Pac-12 Burning Questions: How Good Can USC’s Chimezie Metu Be?

Posted by Adam Butler on November 9th, 2016

It’s perhaps strange to consider Chimezie Metu the hottest topic out of the Galen Center and perhaps I’m wrong on this one. Such is the case with preseason prognosticating. But consider that the Trojans – a team that attended the 2016 Dance – have many of the right pieces already in place and developed to cover for the departures of Julian Jacobs and Nikola Jovanovic. I find Metu perhaps the most intriguing prospect in the Pac-12. Jacobs was a first team conference performer last year in leading the conference in assists. And while I don’t love to play the game of “how to replace a singular talent,” Elijah Stewart has long felt poised to become an elite scorer while Louisville transfer Shaqquan Arron could very well have that guard productivity covered (after all, he was a top-30 recruit in 2014). The frontcourt is well-positioned to also see a sophomore bump out of Benny Boatright, a stretch four who shot a cool 37 percent from beyond the arc while posting competitive-but-not-great rebounding numbers (get in there big fella!). Losing Jovanovic to the Draft, therefore, left the Trojans with their biggest gap at the biggest position. Enter: Metu.

Chimezie Metu. (Shotgun Spratling/

Chimezie Metu Returns to Show What He Can Do at USC. (Shotgun Spratling/

He’s a fantastic athlete who has shown bursts of remarkable ability. As freshmen go, of course, they were indeed just bursts. He could play the role of big body this season, filling space and continuing those flashes or dominant presence, controlling the paint and altering anything in the lane. If it’s the former (body), I still like these Trojans as a top-of-the-league competitive and in the dogfight for an NCAA bid (two straight). If it’s the latter, however, with Metu as a nightly double-double threat and protecting the rim like he’s demonstrated (seriously, 8.2 percent block rate… but 5.2 fouls per 40 minutes), then the Trojans begin to feel like an NCAA lock with a shot at a top-three finish.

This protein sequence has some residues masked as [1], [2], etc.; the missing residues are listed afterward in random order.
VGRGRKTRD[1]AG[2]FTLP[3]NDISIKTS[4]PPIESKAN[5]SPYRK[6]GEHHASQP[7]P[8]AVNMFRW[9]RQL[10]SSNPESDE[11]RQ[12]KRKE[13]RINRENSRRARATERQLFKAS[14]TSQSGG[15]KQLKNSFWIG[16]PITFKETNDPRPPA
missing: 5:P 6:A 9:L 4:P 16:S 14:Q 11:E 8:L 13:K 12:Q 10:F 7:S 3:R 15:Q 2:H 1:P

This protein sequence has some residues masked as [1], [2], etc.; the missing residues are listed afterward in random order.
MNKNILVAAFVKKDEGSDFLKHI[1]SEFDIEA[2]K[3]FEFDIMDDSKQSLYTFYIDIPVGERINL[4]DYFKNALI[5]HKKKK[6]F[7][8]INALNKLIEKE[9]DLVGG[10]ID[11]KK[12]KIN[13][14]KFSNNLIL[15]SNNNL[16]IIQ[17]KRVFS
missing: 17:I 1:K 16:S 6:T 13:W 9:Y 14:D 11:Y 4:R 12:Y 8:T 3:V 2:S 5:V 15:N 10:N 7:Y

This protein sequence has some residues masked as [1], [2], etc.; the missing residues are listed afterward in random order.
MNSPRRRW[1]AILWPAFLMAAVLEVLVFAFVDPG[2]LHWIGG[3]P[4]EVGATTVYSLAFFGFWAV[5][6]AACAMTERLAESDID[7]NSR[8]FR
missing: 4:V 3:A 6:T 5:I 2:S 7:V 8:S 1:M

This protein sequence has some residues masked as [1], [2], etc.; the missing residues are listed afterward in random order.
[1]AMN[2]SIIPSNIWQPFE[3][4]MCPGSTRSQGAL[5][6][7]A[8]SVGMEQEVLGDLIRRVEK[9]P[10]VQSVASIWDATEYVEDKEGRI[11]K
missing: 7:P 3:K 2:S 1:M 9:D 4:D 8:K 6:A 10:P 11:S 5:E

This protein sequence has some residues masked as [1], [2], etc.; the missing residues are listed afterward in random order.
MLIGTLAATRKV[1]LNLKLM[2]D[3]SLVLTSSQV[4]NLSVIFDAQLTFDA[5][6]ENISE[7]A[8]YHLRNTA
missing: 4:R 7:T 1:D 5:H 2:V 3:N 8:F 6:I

And why is this critical? This is Andy Enfield’s fourth year in town. It’s the year a lot of us felt would be Enfield’s return to the NCAA Tournament as he’d have a veteran McLaughlin (still got it!), seniors Jacobs and Jovanovic (gone), and a nice recruiting record (still got it!). Losing a veteran presence shook that up and losing a lot of basketball games down the stretch last year dulls both expectations and optimism. How good can this program really get to? USC was 18-5 and ranked #21 nationally at midseason. Fight on! But from that point forward — after being swept in Arizona in mid-February — USC lost eight of its final 11 games. College sports are about as what-have-you-done-for-me-lately as sports can get and the last few things we’ve seen from USC suggest a negative trend. Of course that’s what offseasons are for, clean slates and such. We can’t enter a season with last March’s bitterness still completely on our tongues. But it’s also no secret that Enfield is a young coach who has cut his teeth and perhaps earned his grit in some very different ways than other similarly situated coaches. That’s neither right nor wrong, as he was a successful player too, but this is the first time he’s been a fourth-year coach. This feels like a great opportunity to see what he’s learned and the type of coach he will be.

Adam Butler (47 Posts)

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